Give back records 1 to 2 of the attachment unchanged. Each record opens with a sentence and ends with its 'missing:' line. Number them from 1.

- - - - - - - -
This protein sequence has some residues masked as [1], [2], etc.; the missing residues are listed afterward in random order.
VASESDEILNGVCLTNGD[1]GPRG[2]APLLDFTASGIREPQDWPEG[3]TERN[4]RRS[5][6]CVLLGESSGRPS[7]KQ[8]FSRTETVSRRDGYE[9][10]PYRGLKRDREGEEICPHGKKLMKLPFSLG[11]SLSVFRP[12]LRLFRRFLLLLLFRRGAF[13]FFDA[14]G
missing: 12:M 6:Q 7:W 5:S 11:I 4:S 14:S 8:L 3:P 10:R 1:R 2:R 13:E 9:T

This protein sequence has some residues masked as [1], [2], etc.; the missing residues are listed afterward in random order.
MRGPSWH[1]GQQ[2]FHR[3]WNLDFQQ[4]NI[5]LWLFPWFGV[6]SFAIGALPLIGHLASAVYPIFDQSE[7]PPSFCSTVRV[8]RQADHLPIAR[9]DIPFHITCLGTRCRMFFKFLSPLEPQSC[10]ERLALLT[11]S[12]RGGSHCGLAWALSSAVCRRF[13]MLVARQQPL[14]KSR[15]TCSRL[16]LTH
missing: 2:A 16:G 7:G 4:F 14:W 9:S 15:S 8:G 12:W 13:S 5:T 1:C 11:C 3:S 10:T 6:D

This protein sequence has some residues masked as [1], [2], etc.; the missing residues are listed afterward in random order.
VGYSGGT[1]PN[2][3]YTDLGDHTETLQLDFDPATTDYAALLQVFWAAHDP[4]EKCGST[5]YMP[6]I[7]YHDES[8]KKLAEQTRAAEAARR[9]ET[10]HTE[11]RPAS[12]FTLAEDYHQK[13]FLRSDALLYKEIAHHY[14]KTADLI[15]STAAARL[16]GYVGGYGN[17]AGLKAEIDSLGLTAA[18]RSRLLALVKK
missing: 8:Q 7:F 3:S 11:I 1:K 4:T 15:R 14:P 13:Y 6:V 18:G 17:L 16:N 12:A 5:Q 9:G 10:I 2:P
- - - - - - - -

This protein sequence has some residues masked as [1], [2], etc.; the missing residues are listed afterward in random order.
VASESDEILNGVCLTNGD[1]GPRG[2]APLLDFTASGIREPQDWPEG[3]TERN[4]RRS[5][6]CVLLGESSGRPS[7]KQ[8]FSRTETVSRRDGYE[9][10]PYRGLKRDREGEEICPHGKKLMKLPFSLG[11]SLSVFRP[12]LRLFRRFLLLLLFRRGAF[13]FFDA[14]G
missing: 12:M 6:Q 7:W 5:S 11:I 4:S 14:S 8:L 3:P 10:R 1:R 2:R 13:E 9:T

This protein sequence has some residues masked as [1], [2], etc.; the missing residues are listed afterward in random order.
MRGPSWH[1]GQQ[2]FHR[3]WNLDFQQ[4]NI[5]LWLFPWFGV[6]SFAIGALPLIGHLASAVYPIFDQSE[7]PPSFCSTVRV[8]RQADHLPIAR[9]DIPFHITCLGTRCRMFFKFLSPLEPQSC[10]ERLALLT[11]S[12]RGGSHCGLAWALSSAVCRRF[13]MLVARQQPL[14]KSR[15]TCSRL[16]LTH
missing: 2:A 16:G 7:G 4:F 14:W 9:S 15:S 8:G 12:W 13:S 5:T 1:C 11:C 3:S 10:T 6:D